You don’t need to be an investigative reporter to know that new hires announced by Channel 4 and Channel 7 highlight the areas both news departments are seeking to upgrade.
After a lengthy search, Channel 4 has found the missing piece for its investigative team in a Buffalo native and former Buffalo News reporter who has a 2012 Pulitzer Prize on her resume for her work with the Philadelphia Inquirer.
Meanwhile, Channel 7 has finished its reboot of its morning show by hiring a 2012 SUNY Buffalo State graduate.
First things first.
Rose Ciotta, a Buffalo native who left The News years ago to work for the Philadelphia Inquirer, joins Channel 4 as an investigative reporter Aug. 5. Investigative reporting is an area the station has long said it planned to upgrade and accentuate.
“This highlights the commitment of our station and our parent company [LIN Media] to do quality investigative reporting,” said Channel 4 General Manager Rene LaSpina.
In an email to the staff, Channel 4 News Director Joe Schlaerth said that Ciotta will join Luke Moretti, Jordan Williams, Lou Raguse and others doing investigative stories.
Williams and Raguse also are busy as anchors. From the Channel 4 release, it is unclear if Ciotta is going to be on the air or a researcher. The release states that Ciotta “will lead the News 4 Investigates team in its multiscreen reporting efforts, which include on-air, interactive features and online special sections.”
Schlaerth noted that Ciotta’s investigative series at The News included one on the abuse of emotionally disturbed youth in a West Seneca facility.
“Rose became a household name in town and is still remembered, and in some cases feared, a decade later,” wrote Schlaerth.
As senior projects editor, Ciotta was part of a large Inquirer team whose seven-part series investigating violence in Philadelphia’s public schools won a Pulitzer for public service in 2012.
This will be Ciotta’s first TV job. However, many investigative reporters in local TV started out as print reporters, including John Pauly, Tony Farina and Jim Heaney, who works at Channel 2.
Channel 7 also has added a TV newcomer to its new-look morning show roster. She is a beauty contest winner who has impressed her college professors academically.
Desiree Wiley will be a multimedia journalist and a traffic and lifestyles reporter for “Good Morning,” the simple name of the station’s new morning program that premieres in three weeks.
A graduate of Lockport High School, Wiley received a bachelor’s degree in journalism in 2012 with a concentration in political science and economics from Buffalo State. She completed her course work early with the help of Advanced Placement courses she took in high school.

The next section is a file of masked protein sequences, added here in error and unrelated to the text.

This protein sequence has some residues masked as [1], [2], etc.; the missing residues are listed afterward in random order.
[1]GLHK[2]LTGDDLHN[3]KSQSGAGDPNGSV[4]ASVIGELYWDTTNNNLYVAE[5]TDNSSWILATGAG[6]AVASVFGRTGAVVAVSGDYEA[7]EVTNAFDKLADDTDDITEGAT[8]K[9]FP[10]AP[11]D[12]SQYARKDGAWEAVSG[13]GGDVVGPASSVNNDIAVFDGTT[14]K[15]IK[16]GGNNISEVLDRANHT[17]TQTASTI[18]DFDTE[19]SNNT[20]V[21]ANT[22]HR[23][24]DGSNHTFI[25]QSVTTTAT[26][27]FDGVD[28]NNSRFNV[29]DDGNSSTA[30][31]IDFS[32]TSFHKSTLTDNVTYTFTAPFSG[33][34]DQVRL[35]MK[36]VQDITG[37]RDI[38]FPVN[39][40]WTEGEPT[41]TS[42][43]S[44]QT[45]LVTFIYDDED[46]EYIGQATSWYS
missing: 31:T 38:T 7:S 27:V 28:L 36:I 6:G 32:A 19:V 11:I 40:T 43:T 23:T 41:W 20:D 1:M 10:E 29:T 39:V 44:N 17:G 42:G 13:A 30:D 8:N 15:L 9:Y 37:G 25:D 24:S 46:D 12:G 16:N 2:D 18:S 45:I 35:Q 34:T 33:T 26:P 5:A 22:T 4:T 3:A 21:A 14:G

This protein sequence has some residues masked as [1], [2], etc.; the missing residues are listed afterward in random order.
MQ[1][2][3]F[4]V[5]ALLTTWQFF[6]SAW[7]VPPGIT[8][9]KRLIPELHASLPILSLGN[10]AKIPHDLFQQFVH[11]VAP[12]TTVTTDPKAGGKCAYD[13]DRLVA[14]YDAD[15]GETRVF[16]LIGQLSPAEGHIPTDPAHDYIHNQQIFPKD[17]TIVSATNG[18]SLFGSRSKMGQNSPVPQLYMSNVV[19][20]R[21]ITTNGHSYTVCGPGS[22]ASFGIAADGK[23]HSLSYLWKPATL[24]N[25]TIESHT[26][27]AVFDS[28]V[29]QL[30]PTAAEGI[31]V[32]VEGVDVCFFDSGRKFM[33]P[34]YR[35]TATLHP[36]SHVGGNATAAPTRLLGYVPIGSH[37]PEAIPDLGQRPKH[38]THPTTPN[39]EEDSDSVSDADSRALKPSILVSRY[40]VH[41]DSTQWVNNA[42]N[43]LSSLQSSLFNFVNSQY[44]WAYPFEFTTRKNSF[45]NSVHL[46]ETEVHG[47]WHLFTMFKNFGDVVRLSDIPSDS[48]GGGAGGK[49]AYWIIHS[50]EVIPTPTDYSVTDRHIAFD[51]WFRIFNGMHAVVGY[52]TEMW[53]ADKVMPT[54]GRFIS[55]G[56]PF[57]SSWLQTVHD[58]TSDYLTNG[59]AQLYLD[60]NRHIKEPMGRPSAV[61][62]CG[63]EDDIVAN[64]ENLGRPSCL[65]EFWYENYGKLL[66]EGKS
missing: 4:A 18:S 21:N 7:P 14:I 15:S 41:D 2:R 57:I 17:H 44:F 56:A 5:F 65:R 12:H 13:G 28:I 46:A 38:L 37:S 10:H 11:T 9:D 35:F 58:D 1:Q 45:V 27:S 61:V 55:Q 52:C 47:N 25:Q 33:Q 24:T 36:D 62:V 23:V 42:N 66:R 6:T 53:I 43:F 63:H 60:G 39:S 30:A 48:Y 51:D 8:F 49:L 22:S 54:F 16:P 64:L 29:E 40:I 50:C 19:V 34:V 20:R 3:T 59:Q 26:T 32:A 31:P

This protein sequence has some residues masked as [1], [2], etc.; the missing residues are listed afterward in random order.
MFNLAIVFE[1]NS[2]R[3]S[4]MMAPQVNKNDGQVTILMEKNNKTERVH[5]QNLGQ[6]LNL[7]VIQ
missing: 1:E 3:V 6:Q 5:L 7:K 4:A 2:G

Wiley’s college adviser, Nanette Tramont, said that the former communications department student impressed her teachers “with her drive and her poise. … She is a hard-working and responsible student, and I have every confidence she will be successful.”
Wiley is only a year out of college, which is a recent trend in local TV, after decades of requiring reporters to get seasoning in smaller markets out of town.
While Channel 7’s release mentioned her beauty contest background, it wasn’t emphasized immediately. But this being TV, looks do count for something.
According to a Channel 7 release, Wiley is currently Miss Empire Rose and was third runner-up for the title of Miss New York earlier this month. Before that, Wiley held the title of 1999 Little Miss Buffalo, 2000 Child Model of the Year, 2009 Niagara County Junior Miss, Miss Buffalo 2010 and Miss Niagara 2012.
Channel 7’s new-look morning team, which had been the smallest in local TV, now will include new morning anchors Cole Heath and Tiffany Lundberg, meteorologist Mike Randall, reporters Jaclyn Asztalos and Rachel Elzufon, and Business First reporter Elizabeth Carey.
The station is deep in third place in the morning. Morning co-anchor Patrick Taney had his last day at the station Friday, and co-anchor Ginger Geoffery has been told her contract will not be renewed.
New General Manager Mike Nurse is focusing on upgrading the mornings, which have become increasingly popular as viewers get up earlier, locally and nationally. That is evident by the morning expansion from a half-hour of news when it started more than two decades ago to at least two hours on every station in the market.
Nurse is hoping the station’s new morning look will get viewers to give the newscast a second look.